Discussion of everything related to the Theory of Evolution.
It's probably just semantics, but I don't see why it's a flawed question, nor why some insist that both answers are false. If one goes with the definition below, which jives with how I teach evolution, then I (like member 45561) would "run with" answer B:
"In fact, evolution can be precisely defined as any change in the frequency of alleles within a gene pool from one generation to the next."
- Helena Curtis and N. Sue Barnes, Biology, 5th ed. 1989 Worth Publishers, p.974
Given that genotype is used to designate "the genetic endowment of the individual" or "the pair of alleles present at a single locus", a change in the frequency of alleles can be equated with a change in the distribution of genotypes.
as everybody (pretty much everybody, anyways) agree, answer two is not completely correct but since you're in a test that's the best answer. and there's a different way of looking at it as well, that is when a allels changes (or is being created or whatever), the genotype also changes. the question doesn't have to mean that evolution deal with the genes up front, it might be just a general statement of the out come.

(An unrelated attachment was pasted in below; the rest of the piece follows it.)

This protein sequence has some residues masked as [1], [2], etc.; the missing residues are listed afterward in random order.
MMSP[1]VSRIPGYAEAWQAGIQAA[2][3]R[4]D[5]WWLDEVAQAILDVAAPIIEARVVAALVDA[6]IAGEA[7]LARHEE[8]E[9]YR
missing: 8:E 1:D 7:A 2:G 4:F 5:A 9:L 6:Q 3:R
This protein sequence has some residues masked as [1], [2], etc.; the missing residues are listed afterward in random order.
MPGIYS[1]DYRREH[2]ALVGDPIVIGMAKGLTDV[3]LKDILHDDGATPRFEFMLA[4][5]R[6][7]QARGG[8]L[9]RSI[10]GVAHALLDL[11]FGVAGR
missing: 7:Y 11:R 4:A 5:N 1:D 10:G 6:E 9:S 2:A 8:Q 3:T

here is something that will support B. Changing the phenotype while the genotype stays the same can only happen if there is something wrong/different with the biochemical pathway, which results in a different phenotype. This means your phenotype cannot be transferred to next generation. Evolution requires that your genes to be passed onto the next generation, thats like the key requirement.
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